How Our Minds Are Built—and Broken
I don’t know about you, but I’m fascinated by the study of the brain.
Advances in neuroscience have helped us understand why in some situations we make coolly rational decisions and in others we’re completely irrational, how the brains of liberals and conservatives are different, and even how our brains fail, causing such diseases as Alzheimer’s or Parkinson’s—and giving us hope to find better treatments.
For lay people like me, the most interesting and enjoyable guide so far is The Molecule of More, written by psychiatrist Daniel Lieberman and speechwriter Michael Long. Published in August, it gives a highly readable summary of the insights gained—especially in the past two or three decades—into the neurochemical workings of our brains.
Most importantly, it shows us how our minds are built—and how they’re broken.
The Molecule of More is about dopamine—the neurotransmitter commonly, but incorrectly, known as the pleasure molecule. Lieberman and Long make clear that dopamine doesn’t give us pleasure; it causes us to want something we don’t currently have. It’s a molecule that promises pleasure to our brains, but is incapable of ever delivering pleasure.
Pleasure comes when we actually have something—to see, to hold, to feel, to own. In these states, our brains use a separate group of neurotransmitters that Lieberman and Long lump together as the “Here & Now” chemicals.
In many ways, dopamine makes us human, setting us apart from animals. It’s the chemical we use to make and execute a plan to get something that isn’t in sight—starting a business, painting a painting, searching for explanations for the issues of life, leaving home for the hope of a better future.
Dopamine has a double edge. It’s what produces the rush of excitement at falling in love—but it can also push someone toward adultery. It can drive entrepreneurs to build incredible products and companies, but it can also cause them to coldly use other people rather than appreciate them. It can help artists, musicians and writers generate creativity, but too much dopamine contributes to schizophrenia and bipolar disorder. It’s also a factor in most addictions.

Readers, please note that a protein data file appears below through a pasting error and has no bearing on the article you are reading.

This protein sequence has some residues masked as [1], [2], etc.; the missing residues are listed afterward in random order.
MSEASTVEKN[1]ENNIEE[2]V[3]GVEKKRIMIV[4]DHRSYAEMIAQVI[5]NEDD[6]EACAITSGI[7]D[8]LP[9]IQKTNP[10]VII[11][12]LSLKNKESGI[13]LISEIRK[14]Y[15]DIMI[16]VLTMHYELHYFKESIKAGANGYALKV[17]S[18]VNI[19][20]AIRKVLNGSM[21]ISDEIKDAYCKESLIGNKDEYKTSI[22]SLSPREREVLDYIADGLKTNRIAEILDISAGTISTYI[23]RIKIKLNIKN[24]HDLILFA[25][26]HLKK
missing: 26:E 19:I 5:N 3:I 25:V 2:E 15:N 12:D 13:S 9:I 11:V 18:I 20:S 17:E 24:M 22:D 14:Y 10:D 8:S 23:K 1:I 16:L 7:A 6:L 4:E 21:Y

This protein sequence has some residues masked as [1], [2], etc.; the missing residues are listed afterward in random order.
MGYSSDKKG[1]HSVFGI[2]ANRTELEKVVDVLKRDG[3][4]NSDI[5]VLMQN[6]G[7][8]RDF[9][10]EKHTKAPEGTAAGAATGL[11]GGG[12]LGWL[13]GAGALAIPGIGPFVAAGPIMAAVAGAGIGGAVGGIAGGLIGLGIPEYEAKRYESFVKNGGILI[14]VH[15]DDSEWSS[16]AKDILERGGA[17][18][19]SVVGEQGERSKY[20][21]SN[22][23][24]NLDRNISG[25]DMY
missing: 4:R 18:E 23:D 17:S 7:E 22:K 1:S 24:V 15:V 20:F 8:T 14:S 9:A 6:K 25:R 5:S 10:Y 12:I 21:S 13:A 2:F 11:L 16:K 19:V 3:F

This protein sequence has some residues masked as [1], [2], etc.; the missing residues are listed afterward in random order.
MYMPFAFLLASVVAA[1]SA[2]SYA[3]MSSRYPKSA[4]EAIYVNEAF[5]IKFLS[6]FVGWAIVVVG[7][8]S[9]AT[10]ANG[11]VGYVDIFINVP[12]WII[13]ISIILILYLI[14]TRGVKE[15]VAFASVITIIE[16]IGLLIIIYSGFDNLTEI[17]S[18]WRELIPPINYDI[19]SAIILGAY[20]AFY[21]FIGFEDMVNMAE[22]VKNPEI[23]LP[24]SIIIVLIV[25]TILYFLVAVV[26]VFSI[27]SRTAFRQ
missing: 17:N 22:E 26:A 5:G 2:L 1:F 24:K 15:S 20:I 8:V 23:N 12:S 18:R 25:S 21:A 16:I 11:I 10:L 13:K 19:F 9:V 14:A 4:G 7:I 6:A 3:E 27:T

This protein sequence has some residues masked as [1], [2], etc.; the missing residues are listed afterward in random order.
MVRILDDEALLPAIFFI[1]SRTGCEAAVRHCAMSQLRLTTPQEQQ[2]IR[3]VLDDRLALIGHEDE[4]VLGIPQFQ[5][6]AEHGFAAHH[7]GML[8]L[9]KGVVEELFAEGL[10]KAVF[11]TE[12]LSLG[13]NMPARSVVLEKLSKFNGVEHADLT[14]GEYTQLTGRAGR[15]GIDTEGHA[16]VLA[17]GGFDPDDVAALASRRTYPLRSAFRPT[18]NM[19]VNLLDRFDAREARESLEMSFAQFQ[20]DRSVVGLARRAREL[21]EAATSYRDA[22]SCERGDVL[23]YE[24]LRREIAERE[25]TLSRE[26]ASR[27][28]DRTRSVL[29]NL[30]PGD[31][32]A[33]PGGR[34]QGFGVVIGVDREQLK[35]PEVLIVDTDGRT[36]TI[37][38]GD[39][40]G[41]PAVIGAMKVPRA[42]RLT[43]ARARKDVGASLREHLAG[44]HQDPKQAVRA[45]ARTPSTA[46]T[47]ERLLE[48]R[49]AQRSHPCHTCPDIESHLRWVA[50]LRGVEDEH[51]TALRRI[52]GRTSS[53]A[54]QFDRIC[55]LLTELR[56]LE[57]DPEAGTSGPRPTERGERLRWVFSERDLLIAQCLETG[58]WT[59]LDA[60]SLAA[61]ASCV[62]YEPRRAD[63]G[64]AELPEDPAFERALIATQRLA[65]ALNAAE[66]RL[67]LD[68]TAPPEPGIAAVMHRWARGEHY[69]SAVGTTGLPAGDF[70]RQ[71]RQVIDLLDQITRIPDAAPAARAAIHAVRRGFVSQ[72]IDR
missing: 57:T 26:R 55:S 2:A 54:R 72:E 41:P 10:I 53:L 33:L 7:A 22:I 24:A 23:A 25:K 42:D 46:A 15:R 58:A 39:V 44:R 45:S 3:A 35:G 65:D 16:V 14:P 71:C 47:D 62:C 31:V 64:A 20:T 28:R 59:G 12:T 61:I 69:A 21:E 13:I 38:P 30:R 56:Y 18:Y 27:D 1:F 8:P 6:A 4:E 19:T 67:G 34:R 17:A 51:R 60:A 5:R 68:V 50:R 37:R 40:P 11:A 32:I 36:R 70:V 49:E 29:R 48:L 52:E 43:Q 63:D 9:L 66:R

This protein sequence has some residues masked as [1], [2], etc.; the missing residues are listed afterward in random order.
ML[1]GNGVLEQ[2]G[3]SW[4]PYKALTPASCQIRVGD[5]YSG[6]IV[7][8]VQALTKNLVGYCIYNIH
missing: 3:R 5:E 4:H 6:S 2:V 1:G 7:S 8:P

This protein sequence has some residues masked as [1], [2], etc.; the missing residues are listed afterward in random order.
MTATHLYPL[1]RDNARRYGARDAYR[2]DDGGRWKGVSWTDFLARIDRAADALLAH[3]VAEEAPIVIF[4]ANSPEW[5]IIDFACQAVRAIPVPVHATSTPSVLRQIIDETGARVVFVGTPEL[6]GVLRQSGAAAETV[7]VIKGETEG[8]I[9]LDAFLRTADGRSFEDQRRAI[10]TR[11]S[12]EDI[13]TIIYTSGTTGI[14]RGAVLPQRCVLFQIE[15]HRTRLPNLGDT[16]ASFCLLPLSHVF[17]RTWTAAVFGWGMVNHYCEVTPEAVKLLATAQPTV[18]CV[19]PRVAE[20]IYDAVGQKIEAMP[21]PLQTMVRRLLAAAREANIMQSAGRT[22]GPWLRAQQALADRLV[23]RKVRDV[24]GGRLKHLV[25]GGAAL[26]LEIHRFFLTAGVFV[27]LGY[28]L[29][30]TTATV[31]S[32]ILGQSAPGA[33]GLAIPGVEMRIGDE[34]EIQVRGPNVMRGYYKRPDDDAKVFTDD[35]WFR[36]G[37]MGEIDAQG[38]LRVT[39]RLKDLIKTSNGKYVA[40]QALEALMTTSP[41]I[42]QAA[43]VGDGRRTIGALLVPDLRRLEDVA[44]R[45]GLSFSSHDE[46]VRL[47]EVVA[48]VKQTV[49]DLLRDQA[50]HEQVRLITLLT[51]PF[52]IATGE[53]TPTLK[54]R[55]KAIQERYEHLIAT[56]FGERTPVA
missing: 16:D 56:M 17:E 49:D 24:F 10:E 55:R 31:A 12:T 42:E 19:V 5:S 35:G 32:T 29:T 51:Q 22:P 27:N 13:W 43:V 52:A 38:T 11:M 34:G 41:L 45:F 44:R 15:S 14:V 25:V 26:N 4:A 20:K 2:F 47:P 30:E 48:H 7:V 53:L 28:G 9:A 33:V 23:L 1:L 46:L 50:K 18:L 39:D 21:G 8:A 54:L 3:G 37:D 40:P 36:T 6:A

In the second half of the book, Lieberman and Long make some more speculative claims, but in doing so offer tantalizing insights to explain the world.
For instance, they describe political differences. Conservatives tend to have less dopamine than liberals—which can explain their different approaches to helping those in need. Lots of research has shown that conservatives are significantly more generous giving money—mostly to people or organizations with whom they have some Here & Now connection. But liberals are more likely to support public programs that will give money to people in general—people the liberals typically don’t know personally, but enjoy envisioning with their dopamine-active brains.
Lieberman and Long also note that immigrants have genes that produce more dopamine—which might explain why they’re willing to leave their homes and communities for the unknown. As possible evidence for this, they cite the prevalence of bipolar disorder (formerly known as manic-depressive), which is exacerbated by too much dopamine. And sure enough, that disease is several times more prevalent in the United States—a nation populated almost entirely by immigrants—than in Europe.
Such conclusions reminded me of the Bible, which tells us that God created humans fundamentally different from animals but then sin fundamentally damaged us. Likewise, neuroscience now confirms that our brains are capable of amazing things—things far beyond any other creatures on earth and things specifically designed to help us venture into an unknown world, to subdue it and to rule it. But neuroscience also confirms that those capabilities are broken. In Reformed theology, we call this the noetic effects of sin.
The solution—according to both Lieberman and Long, as well as the Bible—is to strike a healthy balance between dopamine and the Here & Now chemicals.
“Set your minds on things that are above, not on things that are on the earth,” Paul wrote in Colossians 3:2. In neuroscience terms, he’s telling us to use the dopamine in our brains to envision God, and not fixate only on what we can see and feel.
But other times, we need to do the reverse—appreciate what we have rather than dreaming of something we think would be better. “Drink water from your own cistern,” say the Proverbs. “Let your fountain be blessed and rejoice in the wife of your youth” (Prov. 5: 15, 18).
The more we understand our brains, the more we can trust that God’s word gives us the right instructions for living. He tells us, lovingly, to enjoy what we have and, even when our minds plan out how to achieve something else we want, to trust Him to make it happen or not.
“But godliness with contentment is great gain,” Paul tells us in 1 Timothy 6:7-8, “for we brought nothing into the world, and we cannot take anything out of the world. But if we have food and clothing, with these we will be content.”